How to Take a Probiotic Supplement
A probiotic supplement can come in various forms, including food, drink, powder, capsule, and liquid. They may also be combined with a prebiotic which is a complex carbohydrate that is eaten by probiotics to produce more good bacteria in the body, particularly the gastrointestinal tract. These combined supplements are called synbiotics.
Probiotics for Adults
Our probiotics are full of live bacteria to help nurture and balance a healthy digestive system in adults. We have probiotics for breastfeeding mothers with 10 strains of beneficial bacteria, triple strength capsules with a 15 multi-strain formula, as well as probiotics to assist with IBS, boost the immune system and support over 60-year-olds. We also have a range of multiflora formulas for women by Life-Space and Pharmacy Care that's made to balance and restore a healthy gut and vaginal flora for optimal wellbeing.
Probiotics for Kids
We have special formulas designed to boost good probiotic bacteria in children and help to soothe and prevent a range of gastrointestinal issues. Shop Biogaia Probiotic Drops for colic relief and Life-Space multi-strain formulas for children and babies to support the immune and digestive system and reduce symptoms of IBS. It's best to always speak to a healthcare professional first before giving your child a probiotic.
How Effective are Probiotics?
Probiotics have been extensively studied in gastroenterology. Many studies using a placebo clinical trial have been conducted to explore the effect that probiotics can have for treating various conditions. While still ongoing, research is promising and suggests that probiotics can help to treat and even prevent many disorders and diseases, including diarrhoea, IBS, Ulcerative Colitis, IBD, vaginal infections, UTIs, stomach ulcers and eczema in children.
Certain probiotic strains need to be refrigerated to prevent them from breaking down if exposed to light, oxygen and humidity. Remember to read the specific instructions on your individual product to ensure you're getting the most out of your probiotics.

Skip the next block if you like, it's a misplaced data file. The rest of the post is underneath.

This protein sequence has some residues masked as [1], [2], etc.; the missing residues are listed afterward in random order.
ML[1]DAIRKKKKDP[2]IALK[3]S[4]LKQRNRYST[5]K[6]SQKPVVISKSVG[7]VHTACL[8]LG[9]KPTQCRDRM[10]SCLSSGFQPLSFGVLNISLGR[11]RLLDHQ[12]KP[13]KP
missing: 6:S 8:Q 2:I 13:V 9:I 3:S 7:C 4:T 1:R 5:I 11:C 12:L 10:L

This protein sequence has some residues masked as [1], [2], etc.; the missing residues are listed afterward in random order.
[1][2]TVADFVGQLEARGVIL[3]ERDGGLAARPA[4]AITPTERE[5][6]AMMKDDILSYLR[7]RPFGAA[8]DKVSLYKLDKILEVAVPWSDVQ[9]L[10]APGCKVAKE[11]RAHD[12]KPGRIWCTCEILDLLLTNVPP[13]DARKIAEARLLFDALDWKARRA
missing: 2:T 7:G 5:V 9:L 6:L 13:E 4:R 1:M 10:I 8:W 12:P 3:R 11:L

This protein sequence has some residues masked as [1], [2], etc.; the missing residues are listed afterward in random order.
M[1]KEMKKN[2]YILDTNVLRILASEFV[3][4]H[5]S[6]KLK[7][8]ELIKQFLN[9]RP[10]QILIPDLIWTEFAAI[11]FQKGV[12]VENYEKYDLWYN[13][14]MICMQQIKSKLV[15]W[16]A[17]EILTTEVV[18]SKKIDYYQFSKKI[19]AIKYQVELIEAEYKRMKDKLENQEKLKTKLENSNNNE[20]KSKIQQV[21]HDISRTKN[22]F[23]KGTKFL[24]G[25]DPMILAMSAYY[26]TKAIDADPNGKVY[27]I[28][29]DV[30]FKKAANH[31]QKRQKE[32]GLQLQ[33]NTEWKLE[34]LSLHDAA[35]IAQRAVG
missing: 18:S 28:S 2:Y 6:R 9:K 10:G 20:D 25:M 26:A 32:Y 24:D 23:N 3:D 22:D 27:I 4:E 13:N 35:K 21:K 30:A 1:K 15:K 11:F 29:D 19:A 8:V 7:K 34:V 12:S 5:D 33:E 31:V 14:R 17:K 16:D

When is the Best Time to Take a Probiotic?
Research suggests that probiotics are most effective when they are taken on an empty stomach as this ensures the good bacteria makes it to the gut as quickly as possible. Different manufacturers may have different recommendations with regards to timing of dosing, so always check the product directions for more information. on an empty stomach.
FAQs About Probiotics
What Are Probiotics Good for?
Probiotics are the good bacteria that live in your body and helps to fend off the bad bacteria that can lead to disease and sickness. When consumed naturally or as a supplement, these beneficial bacteria may have a huge range of health benefits, including:
- Reducing the severity of IBS and IBD symptoms, such as diarrhoea, bloating and constipation
- Alleviating yeast infections and UTIs and minimising recurrence of infection
- Soothing inflammation associated with allergies, such as milk intolerance
- Reducing eczema in children
Should You Take a Probiotic Every Day?
Yes, it's safe to take a probiotic supplement every day to maintain the good gut flora in your microbiome. The best time to take a probiotic is on an empty stomach either in the morning or at night before bed so that it can move through the stomach quickly and avoid being killed by stomach acids. It's safe to take probiotics with your other vitamins and multivitamins.
What is the Best Probiotic to Take?
The best probiotic for you will depend on what concern you want to treat. Look for a probiotic that's been made to address this concern and contains important strains like bifidobacterium, lactobacillus and saccharomyces boulardii. We have probiotics for breastfeeding, babies and children, 60 plus years and for IBS by leading brands, including:
- Pharmacy Care
- Blis Probiotics
What Happens When You Start Taking Probiotics?
Once you find a probiotic that works for you, include it in a daily routine with other supplements, such as fish oil and omegas, multivitamins and mineral supplements. When you first start taking probiotics, you may experience some side effects as your body gets used to the good bacteria. These may include:
- Changes in stool pattern
- Allergy symptoms